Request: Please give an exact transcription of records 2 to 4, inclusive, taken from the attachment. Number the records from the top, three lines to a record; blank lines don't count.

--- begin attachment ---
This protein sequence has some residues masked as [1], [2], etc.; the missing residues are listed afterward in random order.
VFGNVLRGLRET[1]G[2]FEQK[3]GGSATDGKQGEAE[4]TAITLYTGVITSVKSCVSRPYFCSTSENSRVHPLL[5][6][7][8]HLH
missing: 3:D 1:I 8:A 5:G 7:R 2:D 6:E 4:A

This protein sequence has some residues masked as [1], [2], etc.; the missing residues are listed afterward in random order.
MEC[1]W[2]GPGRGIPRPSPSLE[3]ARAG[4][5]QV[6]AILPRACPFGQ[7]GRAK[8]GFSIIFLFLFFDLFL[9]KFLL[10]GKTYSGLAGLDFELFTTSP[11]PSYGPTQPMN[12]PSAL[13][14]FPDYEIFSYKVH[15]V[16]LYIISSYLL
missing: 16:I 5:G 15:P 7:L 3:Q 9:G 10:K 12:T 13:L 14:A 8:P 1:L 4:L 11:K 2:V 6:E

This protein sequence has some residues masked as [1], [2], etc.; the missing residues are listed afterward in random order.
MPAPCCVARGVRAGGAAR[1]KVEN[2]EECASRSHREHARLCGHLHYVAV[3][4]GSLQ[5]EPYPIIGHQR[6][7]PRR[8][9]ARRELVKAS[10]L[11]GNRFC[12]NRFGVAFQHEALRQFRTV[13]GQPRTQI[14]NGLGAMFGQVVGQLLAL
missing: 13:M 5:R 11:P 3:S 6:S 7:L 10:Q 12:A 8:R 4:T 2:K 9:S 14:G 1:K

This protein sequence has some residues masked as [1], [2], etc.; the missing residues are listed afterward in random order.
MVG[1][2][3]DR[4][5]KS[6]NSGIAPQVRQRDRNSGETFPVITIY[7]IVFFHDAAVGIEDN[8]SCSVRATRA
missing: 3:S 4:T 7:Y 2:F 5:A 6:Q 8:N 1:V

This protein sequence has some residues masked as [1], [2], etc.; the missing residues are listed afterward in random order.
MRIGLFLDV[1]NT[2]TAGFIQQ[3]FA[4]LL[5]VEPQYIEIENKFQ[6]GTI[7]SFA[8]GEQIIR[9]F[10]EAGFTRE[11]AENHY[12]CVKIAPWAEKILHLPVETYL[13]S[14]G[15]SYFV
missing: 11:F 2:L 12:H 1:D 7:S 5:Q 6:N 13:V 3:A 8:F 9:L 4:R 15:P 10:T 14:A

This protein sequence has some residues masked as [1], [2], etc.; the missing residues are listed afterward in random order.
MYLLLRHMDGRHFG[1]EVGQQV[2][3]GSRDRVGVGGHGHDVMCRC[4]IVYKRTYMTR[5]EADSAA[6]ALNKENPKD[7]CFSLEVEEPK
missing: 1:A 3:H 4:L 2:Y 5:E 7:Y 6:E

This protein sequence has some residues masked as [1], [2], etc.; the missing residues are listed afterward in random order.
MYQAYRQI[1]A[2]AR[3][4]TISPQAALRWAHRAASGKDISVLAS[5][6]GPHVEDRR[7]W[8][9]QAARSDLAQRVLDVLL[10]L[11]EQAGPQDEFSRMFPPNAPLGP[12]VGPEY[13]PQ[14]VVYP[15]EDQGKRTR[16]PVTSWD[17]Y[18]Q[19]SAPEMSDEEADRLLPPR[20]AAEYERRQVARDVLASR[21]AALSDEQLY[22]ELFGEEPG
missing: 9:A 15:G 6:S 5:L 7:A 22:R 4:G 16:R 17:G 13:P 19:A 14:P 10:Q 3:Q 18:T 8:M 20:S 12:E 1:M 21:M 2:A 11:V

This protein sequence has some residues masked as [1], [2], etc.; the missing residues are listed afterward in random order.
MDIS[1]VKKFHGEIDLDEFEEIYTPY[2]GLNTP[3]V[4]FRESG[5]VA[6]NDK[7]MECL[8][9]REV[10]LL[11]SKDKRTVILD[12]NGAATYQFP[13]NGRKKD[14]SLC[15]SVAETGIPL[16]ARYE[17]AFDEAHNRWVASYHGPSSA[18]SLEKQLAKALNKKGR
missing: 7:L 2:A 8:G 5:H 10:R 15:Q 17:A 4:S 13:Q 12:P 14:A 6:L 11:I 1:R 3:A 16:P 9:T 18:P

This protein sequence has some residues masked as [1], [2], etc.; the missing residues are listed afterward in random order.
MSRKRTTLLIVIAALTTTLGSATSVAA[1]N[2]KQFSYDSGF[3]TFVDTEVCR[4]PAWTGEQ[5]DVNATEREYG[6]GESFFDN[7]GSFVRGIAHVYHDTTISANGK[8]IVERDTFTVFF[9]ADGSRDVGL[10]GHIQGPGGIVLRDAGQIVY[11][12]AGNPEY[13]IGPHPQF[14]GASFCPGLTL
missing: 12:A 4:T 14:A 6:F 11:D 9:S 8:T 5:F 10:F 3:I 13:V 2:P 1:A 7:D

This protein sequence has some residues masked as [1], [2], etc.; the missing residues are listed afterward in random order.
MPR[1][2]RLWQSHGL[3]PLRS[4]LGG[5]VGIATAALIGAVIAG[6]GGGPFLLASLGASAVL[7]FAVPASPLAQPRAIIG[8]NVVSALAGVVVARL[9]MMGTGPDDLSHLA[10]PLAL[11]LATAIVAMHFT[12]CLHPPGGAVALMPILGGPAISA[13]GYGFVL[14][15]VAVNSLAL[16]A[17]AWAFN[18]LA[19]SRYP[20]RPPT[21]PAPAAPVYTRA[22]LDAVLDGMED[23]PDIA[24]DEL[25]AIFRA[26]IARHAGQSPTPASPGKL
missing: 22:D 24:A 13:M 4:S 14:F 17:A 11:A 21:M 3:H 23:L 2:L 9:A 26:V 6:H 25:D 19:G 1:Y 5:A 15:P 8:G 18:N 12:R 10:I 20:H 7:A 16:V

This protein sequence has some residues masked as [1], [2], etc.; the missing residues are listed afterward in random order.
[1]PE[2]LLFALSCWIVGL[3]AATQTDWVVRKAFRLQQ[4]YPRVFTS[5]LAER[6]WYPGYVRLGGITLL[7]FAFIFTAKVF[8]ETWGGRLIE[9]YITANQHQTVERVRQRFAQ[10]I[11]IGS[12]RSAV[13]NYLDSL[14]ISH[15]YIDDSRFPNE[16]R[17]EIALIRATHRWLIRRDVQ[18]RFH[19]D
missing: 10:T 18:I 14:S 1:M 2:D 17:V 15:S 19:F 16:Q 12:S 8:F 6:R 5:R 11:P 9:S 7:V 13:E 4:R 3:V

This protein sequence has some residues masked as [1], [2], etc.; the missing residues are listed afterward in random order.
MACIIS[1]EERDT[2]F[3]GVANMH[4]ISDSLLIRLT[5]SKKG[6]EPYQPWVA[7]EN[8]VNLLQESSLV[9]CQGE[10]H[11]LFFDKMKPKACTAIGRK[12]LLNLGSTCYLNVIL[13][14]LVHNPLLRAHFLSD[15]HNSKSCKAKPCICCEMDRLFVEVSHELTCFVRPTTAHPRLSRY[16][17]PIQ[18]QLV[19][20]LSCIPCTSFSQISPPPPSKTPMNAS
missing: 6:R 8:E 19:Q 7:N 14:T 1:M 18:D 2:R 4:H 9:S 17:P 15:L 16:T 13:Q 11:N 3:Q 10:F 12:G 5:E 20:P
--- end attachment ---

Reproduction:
This protein sequence has some residues masked as [1], [2], etc.; the missing residues are listed afterward in random order.
MEC[1]W[2]GPGRGIPRPSPSLE[3]ARAG[4][5]QV[6]AILPRACPFGQ[7]GRAK[8]GFSIIFLFLFFDLFL[9]KFLL[10]GKTYSGLAGLDFELFTTSP[11]PSYGPTQPMN[12]PSAL[13][14]FPDYEIFSYKVH[15]V[16]LYIISSYLL
missing: 16:I 5:G 15:P 7:L 3:Q 9:G 10:K 12:T 13:L 14:A 8:P 1:L 4:L 11:K 2:V 6:E

This protein sequence has some residues masked as [1], [2], etc.; the missing residues are listed afterward in random order.
MPAPCCVARGVRAGGAAR[1]KVEN[2]EECASRSHREHARLCGHLHYVAV[3][4]GSLQ[5]EPYPIIGHQR[6][7]PRR[8][9]ARRELVKAS[10]L[11]GNRFC[12]NRFGVAFQHEALRQFRTV[13]GQPRTQI[14]NGLGAMFGQVVGQLLAL
missing: 13:M 5:R 11:P 3:S 6:S 7:L 10:Q 12:A 8:R 4:T 2:K 9:S 14:G 1:K

This protein sequence has some residues masked as [1], [2], etc.; the missing residues are listed afterward in random order.
MVG[1][2][3]DR[4][5]KS[6]NSGIAPQVRQRDRNSGETFPVITIY[7]IVFFHDAAVGIEDN[8]SCSVRATRA
missing: 3:S 4:T 7:Y 2:F 5:A 6:Q 8:N 1:V